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Bartow, Florida -- The Polk County School Board is faced with cutting $16-$18 million from the budget for the 2013-2014 school year.

The latest budget cut proposal has high school students bearing the brunt of those cuts -- by losing one full class period. Students say that means cutting out electives and classes they need for college.

"For me that extra class time is very important. It will boost my GPA. I'm trying to get into a good college or university," says Jakalyn Miller, an 11thgrader at Bartow High School.

"With one less class period we can focus on other academics, but at the same time, cause more complications. Other classes would be longer with more of a work load for us," saysStephanie Ramirez, an 11thgrader at Summerland Academy.

Some Bartow High School parents say students need more class time, not less.

Barbara Snead says the district should keep cuts out of the classroom. "I think we need to be looking out for the welfare of our kids. I want my child to graduate on time."

Parent Lori Roney says, "I think kids need all they can get out of school now. It's such a crucial time for them."

The Polk County School Board's budget reduction plan would save the district $6.7 million by cutting a class period from the high school schedule.

Hazel Sellers, chairwoman for the Polk County School Board, says there will be exceptions with the possibility of students taking a seventhperiod on a need basis. How that will happen is yet to be determined.

School officials assure parents students would have the minimum number of credits needed to graduate, even if it means there won't be time for electives.

Some parents say it's those electives that sometimes keep students engaged in school and coming back every day.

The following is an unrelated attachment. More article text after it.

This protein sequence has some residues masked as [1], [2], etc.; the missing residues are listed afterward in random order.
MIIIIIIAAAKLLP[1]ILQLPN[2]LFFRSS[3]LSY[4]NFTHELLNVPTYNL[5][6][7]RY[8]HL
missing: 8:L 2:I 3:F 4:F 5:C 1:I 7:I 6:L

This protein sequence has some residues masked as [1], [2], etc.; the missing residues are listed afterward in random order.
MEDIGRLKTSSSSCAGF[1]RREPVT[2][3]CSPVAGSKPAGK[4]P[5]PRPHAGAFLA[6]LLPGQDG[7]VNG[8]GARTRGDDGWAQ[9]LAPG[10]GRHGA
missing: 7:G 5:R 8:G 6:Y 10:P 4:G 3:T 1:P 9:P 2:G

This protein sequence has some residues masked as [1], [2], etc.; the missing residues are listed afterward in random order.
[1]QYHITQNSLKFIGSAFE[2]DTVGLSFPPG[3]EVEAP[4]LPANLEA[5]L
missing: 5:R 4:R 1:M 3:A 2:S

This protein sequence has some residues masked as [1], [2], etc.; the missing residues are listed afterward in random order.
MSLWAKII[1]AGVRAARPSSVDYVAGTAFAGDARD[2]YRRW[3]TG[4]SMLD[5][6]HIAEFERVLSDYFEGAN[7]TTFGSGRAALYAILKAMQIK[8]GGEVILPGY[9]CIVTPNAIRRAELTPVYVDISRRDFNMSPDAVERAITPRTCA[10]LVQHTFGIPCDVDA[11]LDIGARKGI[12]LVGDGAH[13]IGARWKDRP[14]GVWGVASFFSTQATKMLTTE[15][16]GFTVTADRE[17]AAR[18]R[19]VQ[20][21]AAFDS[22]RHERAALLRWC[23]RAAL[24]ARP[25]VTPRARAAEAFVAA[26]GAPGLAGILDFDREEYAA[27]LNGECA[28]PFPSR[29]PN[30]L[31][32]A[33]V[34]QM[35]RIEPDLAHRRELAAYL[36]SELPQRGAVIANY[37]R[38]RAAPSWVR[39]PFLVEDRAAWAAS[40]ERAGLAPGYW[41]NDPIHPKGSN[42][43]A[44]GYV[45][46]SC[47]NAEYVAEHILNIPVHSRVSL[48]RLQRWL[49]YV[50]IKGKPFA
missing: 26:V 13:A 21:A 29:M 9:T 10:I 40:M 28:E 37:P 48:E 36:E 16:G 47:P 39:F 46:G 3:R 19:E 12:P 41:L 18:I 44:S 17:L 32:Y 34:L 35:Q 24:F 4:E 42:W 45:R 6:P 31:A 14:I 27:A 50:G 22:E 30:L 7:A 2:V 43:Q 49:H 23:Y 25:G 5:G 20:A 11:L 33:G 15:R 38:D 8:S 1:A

"I know it's a huge concern but, in the end, our budget has to balance," says Sellers.

According to the district, $18 million in cuts are needed to pay for $14.5 million in teacher pay raises approved last year. That same plan means 190 fewer teaching positions for next year. Sellers says she doesn't expect teachers to lose their jobs, instead, they will be reassigned to fill vacancies left next year.

"Maintaining a salary allows us to attract top quality employees and teachers. We need to budget our money to attract those teachers," Sellers says.

Sellers says the state's lack of sufficient funding the last several years has forced school districts across the state, including Polk, to trim its budget.

"We are at the point now that cuts impact our students. That scheduling model we are working hard so it will work for all students," says Sellers.

Eliminating the class period for high school students is a proposed plan and many details need to be worked out.

Other budget cut recommendations include increasing the class size for electives at the middle school levelto 30 students, saving the district $3.4 million. The district is considering one furlough day for 12-month employees, cutting 12 bus routes and cutting a bus driver's day by 30 minutes.

To view the list of budget recommendations click here.

In the meantime, district officials will invite the community to three information meetings (dates have not been set) during the next month for feedback. The board hopes to a have a detailed plan ready for when it meets on March 19.

Follow 10 News Reporter Isabel Mascarenas on twitter @IzzyMascarenas

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